Skip to main content
Article originally posted by Brian Schwartz on 8×8
In a recent post, I shared perspectives from our professional services team about why some organizations are reluctant to move their communications from on-premises to the cloud. Since then, I had the privilege to ask Colin Carmichael, 8×8’s Chief Information Officer, similar questions. He manages our organization’s business applications just as many of our customers do. So I was interested in his perspective.

Carmichael says most businesses today are “SaaS-forward” thinking. There is greater appetite for cloud solutions across all workloads. Economics, scalability and performance make up a portion of the reason. Vendors are pushing SaaS and that can lead to on-premises offerings being more difficult to acquire and maintain. For businesses, justifying additional capital expenditures to get and support on-premises communications will become a harder sell. “The pendulum is swinging toward SaaS especially in communications,” he says.

“Some companies still have reservations about cloud starting with security, high availability, and latency. Often what happens is IT leaders considering migrating their communications to the cloud are balancing their risk tolerance and their budget,” Carmichael says. The more knowledge an executive has about cloud communications, the more their fears will be allayed as they understand the rapid progress being made by all cloud players, especially in infrastructure-as-a-service offerings.


“In an on-premises scenario, you can do whatever you want, harden as much as you like. You feel in control of your own destiny rather than at the behest of a cloud company. However, that is rapidly becoming a myth. As it turns out, these cloud players have a much larger core competency in security than most IT shops ever will.”

“To win over companies that are leaning toward staying with on-premises communications, vendors must earn a customer’s trust that they offer sufficient security controls.” Cloud security options are maturing rapidly thanks to pushes from Microsoft, Oracle, Amazon, Google, and the app security community. “Not every executive is going to trust every vendor making it vital for vendors to go beyond highlighting basic compliance capabilities to showcase all the ways that security considerations are at the core of what you do. If you want to earn trust, don’t be afraid to give customers a deep dive into your tech stack. Show them you are using leading technologies and managing best practices.”

High Availability and Latency

To make the jump to the cloud, customers often want assurances about high availability and latency. Over the past two years with the transition to hybrid work models, the cloud has held up remarkably well, averting potentially disastrous productivity consequences for many organizations. Cloud providers can typically provide better redundancy options than you might otherwise have available to you. “If you’re not promised four or five nines, then you’re basically putting the whole communications of your company at risk,” Carmichael says. “You can’t afford minutes of downtime. You can’t afford lag, you can’t afford people being worried about not having availability to services anytime they need it.”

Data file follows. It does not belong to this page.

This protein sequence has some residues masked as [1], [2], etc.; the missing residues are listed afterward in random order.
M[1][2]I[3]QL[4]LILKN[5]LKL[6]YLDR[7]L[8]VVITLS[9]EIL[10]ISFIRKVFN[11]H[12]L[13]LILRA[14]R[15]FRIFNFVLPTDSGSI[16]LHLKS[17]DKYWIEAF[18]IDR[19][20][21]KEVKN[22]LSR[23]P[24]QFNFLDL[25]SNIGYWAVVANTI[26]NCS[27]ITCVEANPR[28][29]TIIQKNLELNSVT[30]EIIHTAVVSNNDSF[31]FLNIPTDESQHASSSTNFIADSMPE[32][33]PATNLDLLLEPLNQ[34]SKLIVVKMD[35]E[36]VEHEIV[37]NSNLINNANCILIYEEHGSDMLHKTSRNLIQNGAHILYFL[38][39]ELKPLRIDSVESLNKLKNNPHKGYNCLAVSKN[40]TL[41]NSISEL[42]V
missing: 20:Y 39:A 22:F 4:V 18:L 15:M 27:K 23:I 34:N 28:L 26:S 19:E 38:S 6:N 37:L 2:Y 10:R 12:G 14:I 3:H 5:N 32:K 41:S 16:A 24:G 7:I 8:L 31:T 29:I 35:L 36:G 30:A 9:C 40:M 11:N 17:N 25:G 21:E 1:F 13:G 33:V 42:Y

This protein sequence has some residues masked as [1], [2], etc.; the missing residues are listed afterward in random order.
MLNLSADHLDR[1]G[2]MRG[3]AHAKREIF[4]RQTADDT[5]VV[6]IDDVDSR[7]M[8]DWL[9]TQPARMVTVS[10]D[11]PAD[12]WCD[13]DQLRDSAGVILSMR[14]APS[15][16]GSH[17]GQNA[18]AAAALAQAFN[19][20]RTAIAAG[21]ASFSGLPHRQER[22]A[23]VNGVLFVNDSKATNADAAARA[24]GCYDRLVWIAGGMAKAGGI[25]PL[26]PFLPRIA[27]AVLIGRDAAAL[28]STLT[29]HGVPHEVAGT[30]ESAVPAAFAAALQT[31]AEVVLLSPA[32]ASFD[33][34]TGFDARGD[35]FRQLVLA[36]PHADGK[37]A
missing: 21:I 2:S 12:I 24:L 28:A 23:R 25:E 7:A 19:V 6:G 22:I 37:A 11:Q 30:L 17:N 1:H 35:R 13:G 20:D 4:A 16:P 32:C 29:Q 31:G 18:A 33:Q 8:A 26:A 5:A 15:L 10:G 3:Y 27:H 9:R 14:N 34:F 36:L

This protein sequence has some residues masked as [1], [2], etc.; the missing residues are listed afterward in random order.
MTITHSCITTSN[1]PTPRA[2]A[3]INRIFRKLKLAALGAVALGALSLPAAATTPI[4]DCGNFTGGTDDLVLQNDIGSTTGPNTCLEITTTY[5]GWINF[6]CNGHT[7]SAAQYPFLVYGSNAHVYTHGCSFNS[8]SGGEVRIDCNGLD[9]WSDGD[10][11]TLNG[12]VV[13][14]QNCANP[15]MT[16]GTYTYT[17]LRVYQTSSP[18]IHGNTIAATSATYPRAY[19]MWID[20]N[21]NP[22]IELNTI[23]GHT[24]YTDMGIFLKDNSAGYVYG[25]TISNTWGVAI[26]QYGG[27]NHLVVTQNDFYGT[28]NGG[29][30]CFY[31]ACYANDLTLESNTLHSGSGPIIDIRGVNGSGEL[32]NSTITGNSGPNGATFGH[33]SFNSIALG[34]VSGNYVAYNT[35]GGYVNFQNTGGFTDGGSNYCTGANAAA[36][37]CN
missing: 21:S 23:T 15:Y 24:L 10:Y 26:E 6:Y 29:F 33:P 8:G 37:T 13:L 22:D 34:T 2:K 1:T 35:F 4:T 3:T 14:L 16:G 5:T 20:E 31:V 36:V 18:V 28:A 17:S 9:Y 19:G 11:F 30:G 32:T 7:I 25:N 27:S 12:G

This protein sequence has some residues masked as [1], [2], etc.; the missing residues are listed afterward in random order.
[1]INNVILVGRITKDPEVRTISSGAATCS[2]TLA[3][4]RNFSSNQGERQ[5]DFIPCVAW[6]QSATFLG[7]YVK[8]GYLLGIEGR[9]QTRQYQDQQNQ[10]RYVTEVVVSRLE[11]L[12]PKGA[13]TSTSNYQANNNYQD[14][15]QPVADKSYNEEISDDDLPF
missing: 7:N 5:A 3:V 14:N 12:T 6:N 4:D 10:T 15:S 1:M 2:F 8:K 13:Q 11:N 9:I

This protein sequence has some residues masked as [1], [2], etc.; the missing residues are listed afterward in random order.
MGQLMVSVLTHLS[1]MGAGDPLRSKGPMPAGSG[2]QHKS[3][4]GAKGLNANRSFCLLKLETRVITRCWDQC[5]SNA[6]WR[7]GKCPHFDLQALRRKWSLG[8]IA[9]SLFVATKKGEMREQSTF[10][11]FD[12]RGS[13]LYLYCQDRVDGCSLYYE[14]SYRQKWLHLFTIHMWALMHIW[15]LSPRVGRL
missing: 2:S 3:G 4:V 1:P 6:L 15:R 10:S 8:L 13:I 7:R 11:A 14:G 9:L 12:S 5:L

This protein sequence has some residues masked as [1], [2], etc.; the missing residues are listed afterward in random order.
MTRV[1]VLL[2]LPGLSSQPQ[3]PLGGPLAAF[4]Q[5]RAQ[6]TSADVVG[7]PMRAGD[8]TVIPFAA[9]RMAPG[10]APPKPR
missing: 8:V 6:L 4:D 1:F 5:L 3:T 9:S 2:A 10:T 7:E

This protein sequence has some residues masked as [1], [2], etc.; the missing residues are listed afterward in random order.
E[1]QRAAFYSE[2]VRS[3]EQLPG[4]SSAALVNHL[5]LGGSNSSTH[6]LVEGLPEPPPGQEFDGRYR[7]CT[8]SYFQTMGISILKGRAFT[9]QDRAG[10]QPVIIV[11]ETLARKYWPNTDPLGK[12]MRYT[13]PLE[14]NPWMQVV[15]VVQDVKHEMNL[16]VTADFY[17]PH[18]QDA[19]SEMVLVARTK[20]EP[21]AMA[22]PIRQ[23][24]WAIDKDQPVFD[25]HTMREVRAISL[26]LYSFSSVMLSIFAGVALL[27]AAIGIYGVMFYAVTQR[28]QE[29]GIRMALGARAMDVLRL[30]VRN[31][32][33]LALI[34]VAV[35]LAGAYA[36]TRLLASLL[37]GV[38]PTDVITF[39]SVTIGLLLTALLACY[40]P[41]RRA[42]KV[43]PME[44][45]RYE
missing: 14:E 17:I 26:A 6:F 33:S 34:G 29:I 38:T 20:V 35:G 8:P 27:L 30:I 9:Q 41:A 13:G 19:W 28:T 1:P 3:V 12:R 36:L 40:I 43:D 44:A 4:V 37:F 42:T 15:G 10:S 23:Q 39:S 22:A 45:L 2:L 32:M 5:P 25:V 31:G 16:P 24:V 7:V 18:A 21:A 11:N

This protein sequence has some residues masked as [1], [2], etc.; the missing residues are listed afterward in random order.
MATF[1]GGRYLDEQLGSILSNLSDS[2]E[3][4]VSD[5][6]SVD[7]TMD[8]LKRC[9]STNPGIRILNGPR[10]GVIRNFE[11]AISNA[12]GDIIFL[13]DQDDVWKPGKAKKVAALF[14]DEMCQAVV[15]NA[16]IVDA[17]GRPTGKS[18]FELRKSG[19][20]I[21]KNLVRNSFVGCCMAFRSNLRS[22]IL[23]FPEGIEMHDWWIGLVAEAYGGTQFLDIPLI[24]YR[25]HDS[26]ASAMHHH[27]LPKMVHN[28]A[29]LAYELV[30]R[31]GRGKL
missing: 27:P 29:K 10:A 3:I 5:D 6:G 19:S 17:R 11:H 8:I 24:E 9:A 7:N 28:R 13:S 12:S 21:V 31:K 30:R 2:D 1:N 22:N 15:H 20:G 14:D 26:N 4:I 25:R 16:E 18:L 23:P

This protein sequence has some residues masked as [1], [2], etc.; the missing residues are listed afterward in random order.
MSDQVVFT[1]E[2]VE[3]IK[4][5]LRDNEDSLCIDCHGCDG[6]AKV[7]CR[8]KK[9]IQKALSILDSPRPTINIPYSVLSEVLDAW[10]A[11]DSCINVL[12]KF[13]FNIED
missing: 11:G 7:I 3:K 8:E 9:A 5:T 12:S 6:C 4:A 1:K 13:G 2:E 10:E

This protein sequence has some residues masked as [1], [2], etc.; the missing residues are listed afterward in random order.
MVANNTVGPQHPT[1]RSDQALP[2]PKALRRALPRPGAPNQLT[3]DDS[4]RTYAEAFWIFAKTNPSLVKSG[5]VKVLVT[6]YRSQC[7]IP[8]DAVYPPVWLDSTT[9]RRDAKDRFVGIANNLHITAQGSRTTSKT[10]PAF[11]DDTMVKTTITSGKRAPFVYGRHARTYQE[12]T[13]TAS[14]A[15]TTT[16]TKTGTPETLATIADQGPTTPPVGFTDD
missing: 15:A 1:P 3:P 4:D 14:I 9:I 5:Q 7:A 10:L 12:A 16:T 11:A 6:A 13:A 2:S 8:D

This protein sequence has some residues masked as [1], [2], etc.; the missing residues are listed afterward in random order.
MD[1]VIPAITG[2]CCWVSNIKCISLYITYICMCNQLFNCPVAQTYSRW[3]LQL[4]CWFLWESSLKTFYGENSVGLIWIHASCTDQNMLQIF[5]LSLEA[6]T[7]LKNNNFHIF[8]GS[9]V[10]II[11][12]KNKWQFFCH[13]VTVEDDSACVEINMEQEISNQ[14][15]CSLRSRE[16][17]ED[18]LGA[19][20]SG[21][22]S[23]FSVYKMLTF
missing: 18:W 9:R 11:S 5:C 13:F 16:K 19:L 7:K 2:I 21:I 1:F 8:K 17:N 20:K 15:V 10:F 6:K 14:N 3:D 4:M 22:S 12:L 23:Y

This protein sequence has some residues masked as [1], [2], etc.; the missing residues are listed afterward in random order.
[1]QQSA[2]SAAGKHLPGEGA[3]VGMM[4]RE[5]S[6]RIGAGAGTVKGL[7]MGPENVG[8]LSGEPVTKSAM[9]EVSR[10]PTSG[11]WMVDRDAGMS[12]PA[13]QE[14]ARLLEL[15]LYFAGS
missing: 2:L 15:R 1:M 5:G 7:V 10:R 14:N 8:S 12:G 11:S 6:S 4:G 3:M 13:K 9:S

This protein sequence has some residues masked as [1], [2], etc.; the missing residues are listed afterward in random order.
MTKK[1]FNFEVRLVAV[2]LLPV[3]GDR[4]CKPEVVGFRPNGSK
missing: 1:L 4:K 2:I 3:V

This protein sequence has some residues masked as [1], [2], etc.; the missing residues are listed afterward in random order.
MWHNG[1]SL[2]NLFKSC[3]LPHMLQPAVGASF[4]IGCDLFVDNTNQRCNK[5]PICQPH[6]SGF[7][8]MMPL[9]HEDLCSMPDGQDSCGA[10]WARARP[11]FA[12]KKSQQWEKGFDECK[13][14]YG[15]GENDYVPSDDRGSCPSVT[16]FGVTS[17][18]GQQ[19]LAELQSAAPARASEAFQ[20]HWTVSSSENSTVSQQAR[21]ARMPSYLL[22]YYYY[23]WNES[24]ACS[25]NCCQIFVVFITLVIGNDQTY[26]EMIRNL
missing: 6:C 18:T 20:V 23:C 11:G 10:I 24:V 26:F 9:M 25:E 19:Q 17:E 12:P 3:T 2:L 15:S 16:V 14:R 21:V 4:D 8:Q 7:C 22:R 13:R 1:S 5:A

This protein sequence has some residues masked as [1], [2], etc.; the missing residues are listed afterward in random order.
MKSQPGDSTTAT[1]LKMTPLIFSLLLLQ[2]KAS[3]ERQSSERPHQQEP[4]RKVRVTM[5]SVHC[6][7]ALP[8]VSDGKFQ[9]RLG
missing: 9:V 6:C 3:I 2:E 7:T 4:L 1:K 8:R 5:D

Regardless of what kind of communications solution you buy, Carmichael says privacy and data residency are two other hot-button issues and that buyers should feel comfortable about how their prospective vendors address those.

Mobile Capabilities are Critical Selection Criterion

In a work-from-anywhere world, supporting mobile devices is a must. Phone and tablet apps can work in both on-premises and cloud environments. Carmichael argues the difference is that natively-built cloud apps are purpose-built for remote access on any kind of device whereas on-premises apps tend to be more legacy in nature with more constraints than what might be expected in 2022.

No Such Thing as the One Hybrid Work Model

Carmichael says that in discussions he has had recently with peer CIOs, trying to define a hybrid or remote work model is challenging. “What I have learned is that there is no such thing as a singular hybrid work model. Everyone is creating their own version of it.” So from a planning standpoint, you need to figure out how you can adapt to your ideal working model today as well as the one five years down the road. He views cloud communications as offering significantly more flexibility than on-premises to make the adjustments you need.

Still, Carmichael says, unified communications need to continue to evolve to fully replicate an office environment. He would like to see better ways of recreating hallway conversations and making employees feel connected. “No one has really figured that all out yet, but I have urged my peers to really give thought to how infrastructure can lead to better culture and improved employee experiences. The world we live in today has created social and cultural gaps within company communities and subcommunities. We need technology to close or minimize those gaps.”

Final Question Cloud or On-Premises

Getting down to brass tacks, I asked Carmichael cloud or on-premises and why. It definitely makes more sense to have a cloud offering and capability. Cloud-native applications generally are architected and built to interact with other cloud based solutions, and that is something that is inherently in the cloud architecture. That is not to say it happens easily, it doesn’t happen easily. Generally however, it is much easier to do with cloud than on-premises. Integrations are so important to create efficient workflows and better employee experiences.”

Thanks to Colin Carmichael for chatting with me. This is helpful information about what is on the mind of IT leaders as they consider whether to move their communications from an on-premises solution to the cloud.